What's the key to great children? A great marriage, author says
'Put The Kids Second'
Kenyon Wallace, National Post Published: Saturday, April 03, 2010
You can spot them from a mile away: the ones armed with a backpack and baby wipes a step or two behind their kids, or sitting in the front row at their child's dance recital with a look of sheer terror, or scheduling extra time at meet-the-teacher night.
Today's super-parents are an unashamedly conspicuous lot.
But all that devotion might be doing more harm than good, according to American family therapist David Code, in Toronto to promote his new parenting book.
The central premise of his book, To Raise Happy Kids, Put Your Marriage First, is that parents who want happy, well-adjusted children would be better off spending more time ensuring their marriages are in good shape before devoting their lives to their kids.
"Today's parents seem to be marrying their children instead of their spouses," Mr. Code said on Thursday in an interview. "The truth is, we often find it easier to be with our children than our partners. I don't think we realize that we're using our kids as an escape from our spouses."
He says a major mistake parents make is that they believe the more attention they give to their children, the better they'll turn out. Not that he's advocating neglect -- he's just afraid that the pendulum has swung too far in the other direction.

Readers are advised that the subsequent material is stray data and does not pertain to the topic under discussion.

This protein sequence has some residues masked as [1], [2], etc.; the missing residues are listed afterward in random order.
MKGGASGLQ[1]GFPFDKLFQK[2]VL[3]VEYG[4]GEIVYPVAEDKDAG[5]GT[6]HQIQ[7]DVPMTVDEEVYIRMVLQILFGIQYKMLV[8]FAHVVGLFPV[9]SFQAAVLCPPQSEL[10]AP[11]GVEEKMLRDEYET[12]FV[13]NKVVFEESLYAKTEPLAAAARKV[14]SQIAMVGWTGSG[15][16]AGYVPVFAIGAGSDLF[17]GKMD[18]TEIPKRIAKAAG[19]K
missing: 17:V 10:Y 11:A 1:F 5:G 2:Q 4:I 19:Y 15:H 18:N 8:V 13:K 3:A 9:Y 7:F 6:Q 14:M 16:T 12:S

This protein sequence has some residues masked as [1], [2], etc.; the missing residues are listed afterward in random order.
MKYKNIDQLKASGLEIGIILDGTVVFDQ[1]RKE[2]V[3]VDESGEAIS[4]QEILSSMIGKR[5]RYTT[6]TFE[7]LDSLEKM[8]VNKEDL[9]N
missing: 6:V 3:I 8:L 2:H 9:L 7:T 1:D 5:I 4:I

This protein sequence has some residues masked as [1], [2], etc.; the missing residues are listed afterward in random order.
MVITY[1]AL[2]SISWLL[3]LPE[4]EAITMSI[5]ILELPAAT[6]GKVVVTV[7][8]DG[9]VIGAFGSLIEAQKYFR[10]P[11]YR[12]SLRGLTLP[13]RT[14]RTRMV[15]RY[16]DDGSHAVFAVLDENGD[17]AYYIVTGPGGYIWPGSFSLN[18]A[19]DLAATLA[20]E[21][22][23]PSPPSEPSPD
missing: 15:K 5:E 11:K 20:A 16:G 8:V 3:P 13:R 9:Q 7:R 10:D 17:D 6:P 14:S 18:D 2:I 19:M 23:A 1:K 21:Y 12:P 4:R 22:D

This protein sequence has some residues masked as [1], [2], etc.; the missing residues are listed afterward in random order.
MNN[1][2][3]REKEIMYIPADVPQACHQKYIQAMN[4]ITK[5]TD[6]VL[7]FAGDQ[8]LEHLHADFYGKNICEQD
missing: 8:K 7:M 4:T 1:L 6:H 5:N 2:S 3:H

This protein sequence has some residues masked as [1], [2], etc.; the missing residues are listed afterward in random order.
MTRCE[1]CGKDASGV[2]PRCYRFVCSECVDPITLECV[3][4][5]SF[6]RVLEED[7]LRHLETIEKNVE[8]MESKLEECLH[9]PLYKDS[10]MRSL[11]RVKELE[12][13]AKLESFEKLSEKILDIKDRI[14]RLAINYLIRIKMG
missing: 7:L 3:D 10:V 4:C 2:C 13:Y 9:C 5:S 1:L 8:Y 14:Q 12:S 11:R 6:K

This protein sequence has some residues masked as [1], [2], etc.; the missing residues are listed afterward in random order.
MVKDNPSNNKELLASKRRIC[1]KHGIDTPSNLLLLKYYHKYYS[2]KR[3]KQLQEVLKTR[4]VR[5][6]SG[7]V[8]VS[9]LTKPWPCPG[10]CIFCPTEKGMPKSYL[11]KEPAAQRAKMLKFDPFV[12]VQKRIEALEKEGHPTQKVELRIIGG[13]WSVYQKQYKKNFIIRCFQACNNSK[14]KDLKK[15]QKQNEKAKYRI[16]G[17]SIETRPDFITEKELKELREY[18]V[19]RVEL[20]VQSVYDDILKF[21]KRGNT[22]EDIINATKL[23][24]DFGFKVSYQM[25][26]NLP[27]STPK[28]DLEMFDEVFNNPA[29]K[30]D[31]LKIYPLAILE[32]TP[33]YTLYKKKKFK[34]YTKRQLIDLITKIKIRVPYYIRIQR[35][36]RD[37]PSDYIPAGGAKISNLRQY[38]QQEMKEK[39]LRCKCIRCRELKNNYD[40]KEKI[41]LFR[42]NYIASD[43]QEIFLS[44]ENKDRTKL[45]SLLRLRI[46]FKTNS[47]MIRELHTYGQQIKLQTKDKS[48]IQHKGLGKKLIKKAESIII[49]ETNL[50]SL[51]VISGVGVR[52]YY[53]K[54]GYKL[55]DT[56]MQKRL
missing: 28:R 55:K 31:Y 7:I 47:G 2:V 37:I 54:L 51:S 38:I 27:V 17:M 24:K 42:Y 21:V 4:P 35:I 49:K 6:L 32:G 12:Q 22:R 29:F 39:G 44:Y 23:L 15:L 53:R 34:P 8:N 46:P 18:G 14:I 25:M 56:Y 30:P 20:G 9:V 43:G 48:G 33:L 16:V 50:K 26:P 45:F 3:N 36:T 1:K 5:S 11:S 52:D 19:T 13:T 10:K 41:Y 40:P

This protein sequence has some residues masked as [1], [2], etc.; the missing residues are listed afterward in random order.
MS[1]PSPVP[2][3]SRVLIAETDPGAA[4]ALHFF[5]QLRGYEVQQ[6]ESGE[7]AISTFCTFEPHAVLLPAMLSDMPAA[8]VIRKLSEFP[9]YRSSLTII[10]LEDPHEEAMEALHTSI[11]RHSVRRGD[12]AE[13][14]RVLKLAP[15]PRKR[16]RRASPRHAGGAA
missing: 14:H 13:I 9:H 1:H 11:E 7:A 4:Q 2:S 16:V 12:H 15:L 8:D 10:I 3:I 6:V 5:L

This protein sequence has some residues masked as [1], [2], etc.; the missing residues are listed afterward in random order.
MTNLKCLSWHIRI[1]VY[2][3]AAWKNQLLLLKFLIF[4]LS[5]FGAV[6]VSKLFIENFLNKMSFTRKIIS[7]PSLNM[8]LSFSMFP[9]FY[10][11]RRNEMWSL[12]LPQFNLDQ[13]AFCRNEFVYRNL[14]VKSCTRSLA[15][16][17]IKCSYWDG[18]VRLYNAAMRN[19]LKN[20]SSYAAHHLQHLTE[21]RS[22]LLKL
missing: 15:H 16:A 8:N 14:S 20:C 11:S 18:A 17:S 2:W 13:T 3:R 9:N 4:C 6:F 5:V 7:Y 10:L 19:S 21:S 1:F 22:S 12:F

"We're creating these kinds of dependent, entitled monsters," says Mr. Code, the father of a 10-year-old boy and an eight-year-old girl.
In a parenting climate where the helicopter method is still the norm and there's no such thing as too much attention paid to a child, Mr. Code's advice to spend a bit more time with a spouse and a bit less time fretting about the children is particularly refreshing.
"We hide behind this myth that it's child-friendly to give all to the children, but in the meantime, we're butchering our marriages and thereby messing up our kids," he says.
Part of providing a good model for our children, he says, is becoming aware of our own "flight response" --the instinct to avoid conflict at any cost. He says classic flight responses include avoiding talking about touchy subjects with our spouses, working extra-long hours at the office, or switching on the TV to avoid an argument. He argues that today's favourite flight response is the urge for parents to "throw themselves into their children."
Dr. Marshall Korenblum, chief psychiatrist at the Hincks-Dellscrest Centre for Children in Toronto, says he partially agrees with Mr. Code's assessment of many modern families, but says it is often necessary to put children's needs over those of partners.
"It's a bit of a provocative statement to say you should put the kids second," he said. "I view the dynamic of a family as fluid and interactive, meaning that sometimes you are going to put the marriage first and other times you're going to put the kids first.
"Sometimes the kids are going to be in a state of higher stress, higher need and you have to pay more attention to them. But I would agree that healthy family relationships start at the top. If the parents are not happy or healthy, it's a lot harder to raise happy, healthy kids."
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